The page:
The world is abuzz with the release of Prince Harry’s memoir, “Spare.” From leaked stories of the royal family to the controversial Nazi uniform he wore to a party, Prince Harry has revealed a lot about his life in this book. With its mixed reviews, people are wondering what critics think of the Duke of Sussex’s memoir. While the internet is filled with stories and revelations, book critics have weighed in on the book as a whole. Some praised it for its frankness and detail, while others found it to be too revealing and lacking in context. With so many opinions swirling around, it’s hard to know what to make of Prince Harry’s memoir. Read on to find out what book critics think of “Spare.”
People are watching Harry and Meghan reading a leak of Prince Harry’s memoir “Spare” and now having the opportunity to read the entire book, stories about the royal family have taken the internet by storm. But what do book critics think of this Duke of Sussex book? The reviews are mixed and complex, and many, even those who liked the book, noted that for a prince who wants privacy, it does reveal a lot.
Prince Harry’s spare book has taken the internet by storm
Even before this book came out, many stories were leaked from Prince Harry’s memoir, Spare, and the revelations, accusations and stories were wild.
For context, about a week before the book came out, an excerpt from it about Prince Harry wearing a controversial Nazi uniform to a party went viral. The internet erupted with an updated version of this story when Prince Harry explained that William and Kate were involved. Other stories emerged about the brothers’ feud, as well as a story about how Camilla wanted Catherine to change her name after she married William. In the book and in the interview, Prince Harry also spoke about his relationship with Camilla and claimed that she “sacrificed” him to the press. These are just a few of the stories Prince Harry tells and the statements he makes in space.
However, while the internet is full of these stories and revelations, critics have already had their say on the book as a whole.
What critics think about Prince Harry’s spare part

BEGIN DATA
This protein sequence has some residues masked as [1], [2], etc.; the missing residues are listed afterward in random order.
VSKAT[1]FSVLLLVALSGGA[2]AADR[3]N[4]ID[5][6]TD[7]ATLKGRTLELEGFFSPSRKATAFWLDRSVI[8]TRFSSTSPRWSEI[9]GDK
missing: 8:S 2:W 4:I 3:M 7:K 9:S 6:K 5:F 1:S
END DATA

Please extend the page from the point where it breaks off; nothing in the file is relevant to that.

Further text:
New York Times critic Alexandra Jacobs explained that she wanted to like the memoir, especially since JR Meringer helped write it, and he is a writer she adores. Then she wrote that she ended up liking some of them, but not others.
Like its author, “Spare” is all over the place, both emotionally and physically. In other words, it doesn’t keep him on his toes.
The BBC review has a headline that calls Spare “the strangest book ever written by a member of the royal family”. He also described the “ghost-written” book as a “fast-paced, fast-paced account” of Prince Harry’s story. He also noted what he felt was missing from the memoir:
What the book lacks is an understanding of any wider context of the rest of the world outside. It was as if he was blinded by paparazzi flashlights.
Then, Coughlan noted that he thought readers would be irritated by the book’s “self-absorption”. He wrote that although there are so many stories in this book that we’ve never heard before, there may be too many of them, making the final words of the review “TMI. Too much information…”
WSJ Joan Kaufman also spoke about the enormous detail Prince Harry goes into, noting that his “over-sharing” was a problem in the book. She referred to a story about a frozen penis cited by both of the aforementioned journalists, using the book’s title to make her point. The critic wrote:
In his memoir Spare – settling scores, setting records – you may have heard of it and then heard some more – Prince Harry, Duke of Sussex, spills his tea on his frozen penis (spare us), loss of virginity (please spare us) and his heavy youthful use of drugs and alcohol (who would have thought?).
She also explained the opinion of many on the Internet, especially those who criticized the documentary series Harry and Meghan namely:
What can irritate the reader the most is hypocrisy. Harry claims he wants privacy, but here he is spilling all about Oprah, Anderson and more.
Meanwhile, The Independent gave the book four stars out of five. Lucy Pavia wrote of the revelation of many new stories and thought it was well done and “stunningly frank”. She explained:
This book does not so much lift the veil over private royal life as tear it apart and shake up its contents. But it’s also richly detailed and at times beautifully written; if Harry was going to set his family on fire, at least he did it in style.
At the end of the review, however, Pavia noted what many critics also pointed out, including Victoria Murphy of Town and Country, who wrote:
There is no doubt that Harry’s the story is heartbreaking at times, and it would be hard to come away from reading Spare without feeling compassion for him. If you end up caring about him, when you finish this book, you may find yourself turning the last page and hoping that one day he doesn’t wake up and wish he could take it all back.
I’ll leave you with an extract from Charlotte Higgins’ review in The Guardian, which explains the mixed opinions of many critics, including serious doubts about how much information Prince Harry has revealed. She wrote:
The backup is now available to read and you can watch “Harry and Meghan” with a Netflix subscription.